At the same time, retailers are seeking new kinds of technology—such as to sell through social networks and mobile devices—and can find themselves in the position of having to plug software from small start-ups into comprehensive technology suites from large vendors, rarely an easy task. That complexity figures to make integration expertise a bigger factor in vendor selection for e-retailers in the years ahead.

Tackling the Top 1000

RedPrairie is just one example of a vendor whose e-retailer client base has grown dramatically through acquisition. The company, which listed only three clients among the Internet Retailer Top 1000 a year ago based on 2010 data, now claims the most retailers as clients in the fulfillment and order management vendor categories. It lists 40 retailer clients in fulfillment and 48 among order management. (Some of those retailers are RedPrairie clients in both categories.)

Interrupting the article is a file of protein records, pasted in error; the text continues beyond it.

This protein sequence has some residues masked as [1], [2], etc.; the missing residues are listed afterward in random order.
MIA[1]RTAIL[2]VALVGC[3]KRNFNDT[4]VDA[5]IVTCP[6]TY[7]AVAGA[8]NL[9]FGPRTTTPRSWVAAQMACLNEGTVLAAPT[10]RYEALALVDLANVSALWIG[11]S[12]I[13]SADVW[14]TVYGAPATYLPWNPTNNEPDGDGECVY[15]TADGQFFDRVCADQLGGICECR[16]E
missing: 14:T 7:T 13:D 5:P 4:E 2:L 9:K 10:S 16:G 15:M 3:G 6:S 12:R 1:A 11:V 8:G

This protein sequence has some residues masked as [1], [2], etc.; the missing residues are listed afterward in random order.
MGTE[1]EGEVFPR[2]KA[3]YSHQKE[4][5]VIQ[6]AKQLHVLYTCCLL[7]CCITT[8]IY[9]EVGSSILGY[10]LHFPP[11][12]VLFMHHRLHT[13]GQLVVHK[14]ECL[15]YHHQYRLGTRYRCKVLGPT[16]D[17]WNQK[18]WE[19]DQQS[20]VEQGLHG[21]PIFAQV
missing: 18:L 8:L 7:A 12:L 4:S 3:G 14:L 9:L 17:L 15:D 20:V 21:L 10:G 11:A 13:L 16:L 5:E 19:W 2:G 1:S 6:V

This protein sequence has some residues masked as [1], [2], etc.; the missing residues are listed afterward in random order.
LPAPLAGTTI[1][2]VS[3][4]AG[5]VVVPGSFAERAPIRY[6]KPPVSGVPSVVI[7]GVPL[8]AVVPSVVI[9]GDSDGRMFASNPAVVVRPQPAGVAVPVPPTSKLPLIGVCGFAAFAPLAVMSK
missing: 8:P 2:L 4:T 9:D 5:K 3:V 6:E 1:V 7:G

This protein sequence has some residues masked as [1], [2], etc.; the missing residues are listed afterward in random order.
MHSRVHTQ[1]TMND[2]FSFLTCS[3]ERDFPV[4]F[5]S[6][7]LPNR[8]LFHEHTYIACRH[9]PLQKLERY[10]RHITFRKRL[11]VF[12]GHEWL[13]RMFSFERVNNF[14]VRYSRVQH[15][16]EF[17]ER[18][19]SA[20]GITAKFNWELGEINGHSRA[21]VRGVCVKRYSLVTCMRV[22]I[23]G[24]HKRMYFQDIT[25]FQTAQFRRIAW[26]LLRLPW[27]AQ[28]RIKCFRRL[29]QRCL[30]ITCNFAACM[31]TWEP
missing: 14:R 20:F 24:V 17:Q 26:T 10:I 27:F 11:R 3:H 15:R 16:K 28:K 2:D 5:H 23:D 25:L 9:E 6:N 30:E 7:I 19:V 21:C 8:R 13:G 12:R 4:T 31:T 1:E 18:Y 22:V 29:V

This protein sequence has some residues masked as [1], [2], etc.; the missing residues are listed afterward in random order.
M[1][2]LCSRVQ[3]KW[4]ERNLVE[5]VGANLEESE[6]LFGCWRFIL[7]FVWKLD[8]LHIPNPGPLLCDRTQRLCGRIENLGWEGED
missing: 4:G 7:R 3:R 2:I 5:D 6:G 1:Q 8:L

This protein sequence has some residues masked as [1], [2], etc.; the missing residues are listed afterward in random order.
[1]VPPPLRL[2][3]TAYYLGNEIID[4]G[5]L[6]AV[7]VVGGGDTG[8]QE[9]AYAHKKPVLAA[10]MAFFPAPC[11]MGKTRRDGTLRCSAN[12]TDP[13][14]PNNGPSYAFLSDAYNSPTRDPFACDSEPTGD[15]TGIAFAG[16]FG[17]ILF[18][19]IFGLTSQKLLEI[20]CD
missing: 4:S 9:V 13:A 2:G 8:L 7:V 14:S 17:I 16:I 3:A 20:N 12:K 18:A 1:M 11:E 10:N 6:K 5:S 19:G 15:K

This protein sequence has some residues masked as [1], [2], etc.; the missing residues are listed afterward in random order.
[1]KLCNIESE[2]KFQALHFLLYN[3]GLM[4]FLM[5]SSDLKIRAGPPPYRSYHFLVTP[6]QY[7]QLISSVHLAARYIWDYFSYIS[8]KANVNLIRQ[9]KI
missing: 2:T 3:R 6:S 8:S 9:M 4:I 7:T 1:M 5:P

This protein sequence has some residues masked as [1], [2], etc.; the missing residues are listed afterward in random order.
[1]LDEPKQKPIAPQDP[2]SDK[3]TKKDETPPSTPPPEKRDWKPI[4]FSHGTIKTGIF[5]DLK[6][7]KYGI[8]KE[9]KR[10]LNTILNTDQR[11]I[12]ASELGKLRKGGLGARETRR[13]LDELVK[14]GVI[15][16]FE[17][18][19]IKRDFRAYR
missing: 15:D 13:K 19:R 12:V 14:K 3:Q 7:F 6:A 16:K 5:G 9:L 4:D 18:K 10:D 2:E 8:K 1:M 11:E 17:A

Other vendors expanding their footprints include eBay Inc., for which its acquisitions of GSI Commerce and the Magento open-source e-commerce platform now put it into a leading position in several categories (see chart below); IBM Corp. and Oracle Corp., which have each built out comprehensive software suites for handling multichannel order processing, web analytics, merchandising, marketing, fulfillment and inventory management; and relatively tiny Monsoon Commerce Inc., which now offers order management and fulfillment technology from Stone Edge Technologies in addition to its technology for selling through online marketplaces.